[Ads-l] FW: "March Madness" "Sweet Sixteen" and the like (UNCLASSIFIED)

Fri Mar 29 21:35:34 UTC 2019


Big Dance
_Milwaukee Sentinel_ 20 Mar 1974 p 13 col 2

"[Bobby] Knight praised Marquette's discipline, too, admonished it to play its own game in Greensboro.  'When you get to the big dance,' he said, 'don't forget to dance a couple times with the babe that brung you.' "

Cinderella Team

Multiple mentions of "Cinderella team" in IA, KS basketball tournaments of 1938 in Newspaperarchive.com  Also, many mentions of "Cinderall team" in reference to college football between 1938 and 1944 in Newspaperarchive.com.

_Macon [GA] Telegraph_ 7 Mar 1938 p 6 col 1
"The Mercer Bears, Cinderella team of the Dixie Conference basketball tournament, will play Mississippi College, the only pre-tournament favorite left in the running, for championship honors here Monday night."

Elite Eight

_Muscatine [IA] Journal and News Tribune_ 12 Mar 1928 p 8 col 1
"Teachers college high earned the right to a place among the elite eight by trimming Aplington in the district 3 finals at Cedar Falls."

> ----
> Last year I started a thread about this here.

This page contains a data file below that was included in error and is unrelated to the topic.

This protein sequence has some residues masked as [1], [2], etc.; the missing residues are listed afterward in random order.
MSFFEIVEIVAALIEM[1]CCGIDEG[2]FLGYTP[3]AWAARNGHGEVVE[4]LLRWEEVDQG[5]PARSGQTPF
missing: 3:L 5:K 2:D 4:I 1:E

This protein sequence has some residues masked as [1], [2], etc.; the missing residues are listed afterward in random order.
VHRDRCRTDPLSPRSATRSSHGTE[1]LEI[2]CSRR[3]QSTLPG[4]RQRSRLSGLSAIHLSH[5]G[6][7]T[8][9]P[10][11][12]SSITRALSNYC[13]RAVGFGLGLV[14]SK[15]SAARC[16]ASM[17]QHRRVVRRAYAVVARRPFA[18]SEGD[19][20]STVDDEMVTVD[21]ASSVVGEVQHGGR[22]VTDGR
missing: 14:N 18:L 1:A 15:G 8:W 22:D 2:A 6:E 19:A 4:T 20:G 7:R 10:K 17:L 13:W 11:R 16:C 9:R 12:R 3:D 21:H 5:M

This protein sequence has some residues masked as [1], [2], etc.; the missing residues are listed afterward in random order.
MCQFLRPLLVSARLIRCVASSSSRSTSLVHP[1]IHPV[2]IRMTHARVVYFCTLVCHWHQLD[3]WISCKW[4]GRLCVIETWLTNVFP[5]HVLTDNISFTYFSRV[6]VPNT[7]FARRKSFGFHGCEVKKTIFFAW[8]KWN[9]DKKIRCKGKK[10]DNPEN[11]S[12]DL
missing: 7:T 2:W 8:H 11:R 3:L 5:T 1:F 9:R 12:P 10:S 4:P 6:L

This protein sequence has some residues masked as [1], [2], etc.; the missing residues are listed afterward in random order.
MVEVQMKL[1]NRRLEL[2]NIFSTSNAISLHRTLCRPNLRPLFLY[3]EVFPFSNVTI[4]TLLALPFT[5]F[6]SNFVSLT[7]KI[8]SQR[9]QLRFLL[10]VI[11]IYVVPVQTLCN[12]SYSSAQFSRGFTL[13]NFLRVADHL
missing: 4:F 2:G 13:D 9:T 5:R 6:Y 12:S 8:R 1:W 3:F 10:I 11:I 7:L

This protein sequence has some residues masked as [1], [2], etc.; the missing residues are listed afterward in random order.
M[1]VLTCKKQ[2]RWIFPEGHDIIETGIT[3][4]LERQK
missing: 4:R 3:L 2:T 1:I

> http://listserv.linguistlist.org/pipermail/ads-l/2018-March/151255.htm
> l
> I recently posted a piece summarizing my findings on "March Madness", 
> "Sweet Sixteen," "Elite Eight", "Cinderella" teams and the "Big Dance."
> https://esnpc.blogspot.com/2019/03/sweet-elite-madness-alliterative.ht
> ml
> I didn't find anything earlier than the 1927 "Sweet Sixteen" I 
> mentioned here last year, although I did find some new, early examples from 1928, also in Indiana.
> I didn't find anything earlier than the 1931 example of "March 
> Madness" Barry Popik found previously.  I did, however, provide examples of earlier meanings of "March madness," including one common usage relating to bad weather.
> The 1931 example appears to play off the weather-related usage.  Under 
> the headline, "March Madness," it refers to a number of recent upsets 
> in the tournament as "flurries".  It does not unambiguously refer to the tournament itself as "March madness," although the inspiration for the expression is clearly there.
> https://www.barrypopik.com/index.php/new_york_city/entry/march_madness
> I haven't seen any other examples until 1937 when it becomes common, 
> and was used at that time in both Indiana and Michigan.  It might be older, but no examples in print other than the 1931 example.

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